Björk: Volta

BJÖRK [Photo: Erez Sabag]

Martial beats, brass orchestrations, and eclectic collaborations are the key elements of Björk's sixth album of outré electronic pop.



Label: One Little Indian
US Release Date: 2007-05-08
UK Release Date: 2007-05-07

Our favorite Icelandic pixie songstress is back with her sixth album. Volta is a grouchy affair, whether burning hot with big beats and booming vocals or brewing in a bad mood. Evaluated purely for its placement along her artistic trajectory, the record finds Björk successfully pushing into new realms, moving restlessly and relentlessly forward. As with 2004's Medúlla, however, the trails that she blazes are sometimes difficult for the listener to navigate. In case you hadn't noticed yet, Björk is out there.

Volta is an album full of pairings, as Björk collaborates with an eclectic array of guests to her fortress of laptopping solitude. The most exciting of these teamings is with Timbaland, who co-produced the two poppiest tracks on the album, lead single "Earth Intruders" and "Innocence". The former, which opens the record, finds the artist looking back over her shoulder at her bouncier work from Debut and Post. The beat is squelchy, yet tribal in the fluidity of its groove. Lyrically aggressive, Björk has joined an army of many, proclaiming, "We are the earth intruders / We are the sharpshooters" and "With our feet marching / Grinding the skeptics into the soil". The other Timbaland assist, "Innocence", begins with a sharp guttural cough for a beat, as synth sounds squiggle and squirm throughout the song. On both of these cuts, Björk's vocals growl and rise in ecstasy in ways we've sorely missed since the '90s.

Another match made in heaven occurs when Antony (minus his Johnsons) lends his unearthly voice to the mix. He is an archangel with a busted wing, an opera singer on skid row, a transgendered alien trilling a lullaby to slumbering humanity. Joining Björk and him on the Arvo Pärt-like "Dull Flame of Desire" are a decet of female brass players and singers, backed by a low, slow, skittering beat. The song is a smoldering beauty, looking at love "through the downcast lashes". On "My Juvenile", Björk duets again with Antony, accompanied only by fragile, broken keyboard phrasings. It's pretty enough, but not as compelling as "Dull Flame".

Björk also brought in Toumani Diabate, the stellar kora player from Mali, whose instrument sounds like a harp, but with a guitar's sharper attack. His contributions to "Hope" are beautiful, although the track itself isn't terribly engaging, as if Björk didn't bother to conceptualize a melody and, instead, just sings in a directionless, generically Björky way. From another continent is Chinese pipa player Min Xiao-Fen's buddying up with Björk for the restrained "I See Who You Are". This track works better than "Hope", especially once the vocal overdubs and horns usher in a lusher, fuller sound.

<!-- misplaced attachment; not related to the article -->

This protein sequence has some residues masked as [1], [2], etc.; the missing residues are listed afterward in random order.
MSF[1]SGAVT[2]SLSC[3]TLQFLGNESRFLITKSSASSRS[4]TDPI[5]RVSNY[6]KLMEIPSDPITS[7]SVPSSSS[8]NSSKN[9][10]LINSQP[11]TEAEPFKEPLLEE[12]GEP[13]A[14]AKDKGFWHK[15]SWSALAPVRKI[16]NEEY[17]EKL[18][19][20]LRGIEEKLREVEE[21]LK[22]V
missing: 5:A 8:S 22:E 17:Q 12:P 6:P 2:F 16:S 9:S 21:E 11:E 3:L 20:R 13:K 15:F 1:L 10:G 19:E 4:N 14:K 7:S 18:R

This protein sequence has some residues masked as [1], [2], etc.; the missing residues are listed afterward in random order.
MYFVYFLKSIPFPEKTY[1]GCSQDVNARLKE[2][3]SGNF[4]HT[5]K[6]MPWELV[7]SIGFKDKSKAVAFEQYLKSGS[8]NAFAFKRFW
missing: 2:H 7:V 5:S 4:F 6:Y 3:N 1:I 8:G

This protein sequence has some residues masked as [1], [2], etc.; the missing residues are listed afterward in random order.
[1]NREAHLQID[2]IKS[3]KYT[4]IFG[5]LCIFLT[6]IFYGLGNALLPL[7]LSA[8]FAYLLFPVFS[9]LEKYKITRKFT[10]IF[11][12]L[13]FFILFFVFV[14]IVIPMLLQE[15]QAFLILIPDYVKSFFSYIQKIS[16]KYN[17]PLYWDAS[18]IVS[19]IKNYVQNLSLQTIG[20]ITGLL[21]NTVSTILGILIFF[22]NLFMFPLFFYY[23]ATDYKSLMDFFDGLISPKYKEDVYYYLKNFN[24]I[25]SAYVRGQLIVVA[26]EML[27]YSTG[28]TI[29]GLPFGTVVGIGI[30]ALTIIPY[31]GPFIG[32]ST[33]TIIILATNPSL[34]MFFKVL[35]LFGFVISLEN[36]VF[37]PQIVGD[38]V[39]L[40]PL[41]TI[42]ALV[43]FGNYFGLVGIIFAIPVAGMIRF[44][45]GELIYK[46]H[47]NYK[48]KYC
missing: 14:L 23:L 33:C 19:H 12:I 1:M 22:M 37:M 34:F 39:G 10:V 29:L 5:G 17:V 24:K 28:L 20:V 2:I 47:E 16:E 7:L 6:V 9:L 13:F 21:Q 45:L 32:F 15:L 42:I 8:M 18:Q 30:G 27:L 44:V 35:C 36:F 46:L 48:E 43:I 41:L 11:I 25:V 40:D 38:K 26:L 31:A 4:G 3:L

BJÖRK [Photo: Erez Sabag]

Some songs on Volta are just Björk, relying mostly on herself and her 10 ladies of brass. Her singing soars again on "Wanderlust", as soft-shoe breakbeats dart and jab along with medieval trumpeting tones. "Declare Independence" is a pissed-off foot-stomper, but the lyrics are condescending and worthy only of bumper stickers. Björk tells the downtrodden people to "Declare independence / Don't let them do that to you" and "Raise your flag / Higher, higher". Yes, of course! Gaining political autonomy from an oppressor is just that simple. But it's a good live track, and would probably sound killer pumping out of a pair of Goodwill speakers strapped to the back of some well-strafed rebel Humvee. "Vertebrae by Vertebrae", meanwhile, marches to the beat of a very different drum loop, along with some really dark and prickly blurts of brass. Compositionally, it's interesting, but it's damn hard to actually like.

And herein lies the art versus entertainment debate. While its reflexively easy to say that, oh sure, music is an art form, in execution it frequently falls closer to the "please don't make me use my brain" end of the continuum where much of television lies. Björk, though, creates with the mind frame of a painter, with at least as much concern for the possibilities of the palette as for what the finished piece might communicate. If you get it, great; if not, at least you've exposed yourself to a potentially enriching experience. The worth of such an experience lies in the ears of the listener. By no measure is Volta a great album, but it is quite good. And, the deeper you delve, the more it has to offer.